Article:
The Panch Mahal is an elaborate, columnar five-storey structure built as a pleasure palace of sorts by King Akbar. He used it to relax and unwind and for entertainment purposes. The palace has an open-sided theme wherein each floor is smaller than the last and every floor is held up by asymmetrical pillars.
The palace was also specially planned to cater to the emperor’s queens and princess. A special screen was installed to act as a purdah for the women watching shows from inside. The palace lies close to the Anup Talao which was a beautiful and one-of-a-kind water tank built by King Akbar for water storage and distribution purposes.
The Anup Talao is a magnificent, one-of-its kind water tank built in front of Akbar’s private quarters. It is situated in front of the Khwabgah complex and was the most impressive tanks of its times. The red sandstone structure has a beautiful platform and well-planned viewing and seating places around it. The structure is connected by mini causeways by all four sides. In the old days, it was specially connected to the main water system to ensure a regular flow of fresh water into it.
As per old texts and records, it is claimed that the tank was filled with several silver and gold coins that shimmered when the sun rays hit them. Most of these coins were later given away in charity by Jehangir. In fact, the emperor had mentioned in his memoirs that he had distributed one crore and three lakhs coins that were emptied out of the tank for the purposes of charity.
The Hujra-i-Anup Talao is a small section or building, which was earlier considered to be the main residence of Akbar’s wife. However, due to the small size of the premises it is not clear among historians whether she really stayed there or not.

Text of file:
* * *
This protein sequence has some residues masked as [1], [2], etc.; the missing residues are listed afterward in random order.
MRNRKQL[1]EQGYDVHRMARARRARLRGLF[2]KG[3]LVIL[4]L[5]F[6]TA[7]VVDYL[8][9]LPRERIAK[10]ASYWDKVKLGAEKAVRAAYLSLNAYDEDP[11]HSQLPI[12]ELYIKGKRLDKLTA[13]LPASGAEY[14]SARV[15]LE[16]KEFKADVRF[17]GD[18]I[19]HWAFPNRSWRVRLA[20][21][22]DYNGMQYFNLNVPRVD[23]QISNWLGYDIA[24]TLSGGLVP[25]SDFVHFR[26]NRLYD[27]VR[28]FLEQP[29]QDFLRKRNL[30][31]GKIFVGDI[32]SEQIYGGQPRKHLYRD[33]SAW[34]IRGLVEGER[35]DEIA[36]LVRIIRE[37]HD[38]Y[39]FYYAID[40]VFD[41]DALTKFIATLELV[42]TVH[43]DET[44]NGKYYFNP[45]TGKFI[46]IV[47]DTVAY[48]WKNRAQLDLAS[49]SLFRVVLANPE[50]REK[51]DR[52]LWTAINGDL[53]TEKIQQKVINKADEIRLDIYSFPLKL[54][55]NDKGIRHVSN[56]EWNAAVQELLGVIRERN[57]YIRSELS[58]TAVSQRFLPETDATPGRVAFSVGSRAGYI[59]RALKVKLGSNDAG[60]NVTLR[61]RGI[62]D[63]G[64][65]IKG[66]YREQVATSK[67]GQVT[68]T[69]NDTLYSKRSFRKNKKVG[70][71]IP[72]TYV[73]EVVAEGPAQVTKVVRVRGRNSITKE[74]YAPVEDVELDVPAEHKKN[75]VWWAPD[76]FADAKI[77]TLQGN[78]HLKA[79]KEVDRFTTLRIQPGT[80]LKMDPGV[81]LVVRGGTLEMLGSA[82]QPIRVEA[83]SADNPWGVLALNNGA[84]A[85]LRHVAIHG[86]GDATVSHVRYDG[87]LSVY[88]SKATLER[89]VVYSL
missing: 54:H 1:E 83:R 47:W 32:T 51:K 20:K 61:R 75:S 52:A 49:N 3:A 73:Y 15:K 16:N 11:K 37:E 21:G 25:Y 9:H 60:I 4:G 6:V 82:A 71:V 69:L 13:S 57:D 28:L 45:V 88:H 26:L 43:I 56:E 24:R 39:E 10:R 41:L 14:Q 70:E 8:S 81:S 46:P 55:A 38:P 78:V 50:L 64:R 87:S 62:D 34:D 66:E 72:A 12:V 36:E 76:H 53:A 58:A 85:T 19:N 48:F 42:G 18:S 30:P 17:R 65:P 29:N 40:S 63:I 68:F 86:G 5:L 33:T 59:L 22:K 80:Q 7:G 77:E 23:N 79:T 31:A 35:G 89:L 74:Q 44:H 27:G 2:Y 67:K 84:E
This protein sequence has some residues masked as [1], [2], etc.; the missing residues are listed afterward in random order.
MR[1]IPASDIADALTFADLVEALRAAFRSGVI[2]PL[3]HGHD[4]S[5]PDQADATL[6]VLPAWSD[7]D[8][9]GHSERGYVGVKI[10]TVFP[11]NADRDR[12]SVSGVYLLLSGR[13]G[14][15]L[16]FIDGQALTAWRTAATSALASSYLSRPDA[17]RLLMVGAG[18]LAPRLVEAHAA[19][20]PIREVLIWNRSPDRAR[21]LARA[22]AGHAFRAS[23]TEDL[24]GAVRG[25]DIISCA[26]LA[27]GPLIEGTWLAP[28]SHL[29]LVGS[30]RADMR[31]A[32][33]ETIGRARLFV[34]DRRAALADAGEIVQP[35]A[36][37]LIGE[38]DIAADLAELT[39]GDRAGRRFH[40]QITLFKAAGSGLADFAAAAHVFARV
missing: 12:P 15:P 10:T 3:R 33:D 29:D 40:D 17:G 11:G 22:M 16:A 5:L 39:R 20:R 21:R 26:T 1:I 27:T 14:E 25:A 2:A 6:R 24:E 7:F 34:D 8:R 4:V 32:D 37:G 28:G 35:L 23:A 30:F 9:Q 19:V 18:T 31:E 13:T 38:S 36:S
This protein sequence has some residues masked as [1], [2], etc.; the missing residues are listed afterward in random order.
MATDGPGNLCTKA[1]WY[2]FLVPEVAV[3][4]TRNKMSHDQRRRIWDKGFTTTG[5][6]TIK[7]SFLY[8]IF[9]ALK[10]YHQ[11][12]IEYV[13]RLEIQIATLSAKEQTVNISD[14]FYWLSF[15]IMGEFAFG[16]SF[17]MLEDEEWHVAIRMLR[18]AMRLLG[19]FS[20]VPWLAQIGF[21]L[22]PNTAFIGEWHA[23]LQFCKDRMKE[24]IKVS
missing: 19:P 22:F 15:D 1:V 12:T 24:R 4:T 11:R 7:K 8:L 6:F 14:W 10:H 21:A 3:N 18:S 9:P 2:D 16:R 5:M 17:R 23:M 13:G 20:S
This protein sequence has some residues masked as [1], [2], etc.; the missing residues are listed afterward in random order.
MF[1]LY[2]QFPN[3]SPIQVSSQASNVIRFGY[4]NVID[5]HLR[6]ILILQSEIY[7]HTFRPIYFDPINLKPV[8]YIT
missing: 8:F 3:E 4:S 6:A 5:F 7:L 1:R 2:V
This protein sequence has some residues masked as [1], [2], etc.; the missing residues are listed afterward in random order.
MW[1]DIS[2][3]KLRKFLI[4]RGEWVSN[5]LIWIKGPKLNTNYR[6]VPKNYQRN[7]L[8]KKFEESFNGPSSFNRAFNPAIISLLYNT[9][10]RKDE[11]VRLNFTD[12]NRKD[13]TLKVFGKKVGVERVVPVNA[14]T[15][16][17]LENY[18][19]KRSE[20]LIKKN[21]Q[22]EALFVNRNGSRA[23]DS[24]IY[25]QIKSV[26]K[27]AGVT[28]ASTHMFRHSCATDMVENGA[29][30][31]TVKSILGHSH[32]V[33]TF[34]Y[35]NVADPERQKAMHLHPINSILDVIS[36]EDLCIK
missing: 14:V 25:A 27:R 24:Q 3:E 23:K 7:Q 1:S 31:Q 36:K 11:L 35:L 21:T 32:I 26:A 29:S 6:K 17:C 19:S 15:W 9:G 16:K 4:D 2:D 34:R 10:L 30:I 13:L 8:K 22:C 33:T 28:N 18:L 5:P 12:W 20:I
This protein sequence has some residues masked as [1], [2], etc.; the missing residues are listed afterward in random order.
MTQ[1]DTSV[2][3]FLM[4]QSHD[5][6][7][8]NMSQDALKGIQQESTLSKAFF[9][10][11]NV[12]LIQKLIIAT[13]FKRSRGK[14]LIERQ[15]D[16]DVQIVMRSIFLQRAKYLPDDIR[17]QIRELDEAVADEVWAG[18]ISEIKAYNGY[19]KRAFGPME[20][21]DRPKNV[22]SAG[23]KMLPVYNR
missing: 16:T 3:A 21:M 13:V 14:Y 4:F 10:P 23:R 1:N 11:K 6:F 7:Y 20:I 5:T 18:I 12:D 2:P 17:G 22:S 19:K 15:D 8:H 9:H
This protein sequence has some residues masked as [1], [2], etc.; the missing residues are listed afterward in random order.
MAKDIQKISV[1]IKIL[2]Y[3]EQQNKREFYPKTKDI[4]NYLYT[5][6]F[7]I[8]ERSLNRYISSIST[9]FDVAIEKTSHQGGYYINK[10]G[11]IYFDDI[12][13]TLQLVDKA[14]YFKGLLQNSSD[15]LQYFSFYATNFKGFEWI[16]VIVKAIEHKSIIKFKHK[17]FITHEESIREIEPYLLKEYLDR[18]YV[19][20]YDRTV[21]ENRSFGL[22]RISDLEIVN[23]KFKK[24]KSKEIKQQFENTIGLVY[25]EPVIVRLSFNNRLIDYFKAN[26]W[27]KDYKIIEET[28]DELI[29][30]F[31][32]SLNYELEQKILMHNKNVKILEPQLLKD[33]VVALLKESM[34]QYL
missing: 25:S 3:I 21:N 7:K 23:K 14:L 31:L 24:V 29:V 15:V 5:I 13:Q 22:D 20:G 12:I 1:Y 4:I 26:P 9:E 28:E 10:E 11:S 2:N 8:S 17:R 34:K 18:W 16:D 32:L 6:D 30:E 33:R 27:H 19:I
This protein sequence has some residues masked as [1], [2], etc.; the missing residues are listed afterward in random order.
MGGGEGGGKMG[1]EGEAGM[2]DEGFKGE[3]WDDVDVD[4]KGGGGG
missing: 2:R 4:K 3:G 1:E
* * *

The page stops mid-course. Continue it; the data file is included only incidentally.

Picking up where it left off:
Pachisi literally refers to a game much like chess. The Pachisi Court in Fatehpur Sikri was built close to the Diwan-i-Am. The ground of the courtyard resembles an actual chess board because it is made in a combination of black and white squares. In the old days the emperor used to play a game much like chess with the only difference that he used actual humans for the game.
The vast courtyard is frequently visited by tourists and historians alike to understand the social culture and life of Mughals better.
The Naubat Khana is a Mughal-style drum house that was often built in the ancient days to perform in or play the shehnai and drums. The extravagant structure had rich carvings that were typical of Mughal art and culture.
There are several such structures around India with the one in Fatehpur Sikri believed to be built during the Mughal emperor for ceremonies and functions.
Naubat Khana, in Fatehpur Sikri, is situated at the entrance of the palace area. The music here was played five times a day at the appointed hours. The three-storey rectangular building has a Hathi Pol or elephant gate where visitors had to dismount before entering the building. The interior boasts beautiful carved designs on the red stone walls.
Located within the main fort complex of Fatehpur Sikri, the Mariam-uz-Zamani Palace is a lovely Mughal themed palace that was the home of Akbar’s wife—Jodha Bai. It was the seat of power during both Akbar and his son’s Jehangir’s reign.
Another belief goes that the palace was also known as Turkish Sultana’s House because it served as the residence to his wife, Mariam-uz-Zamani. However, this is disputed due to the small size.
The palace was famous for its luxurious decors and ancestral architecture. Akbar spent a lot of money and hired the best of workers to build the structure. The surrounding gardens and carvings all over the building add to the beauty and magnificence of the building. Both the exterior and interior feature ornamental relief of geometrical and floral designs and finishes.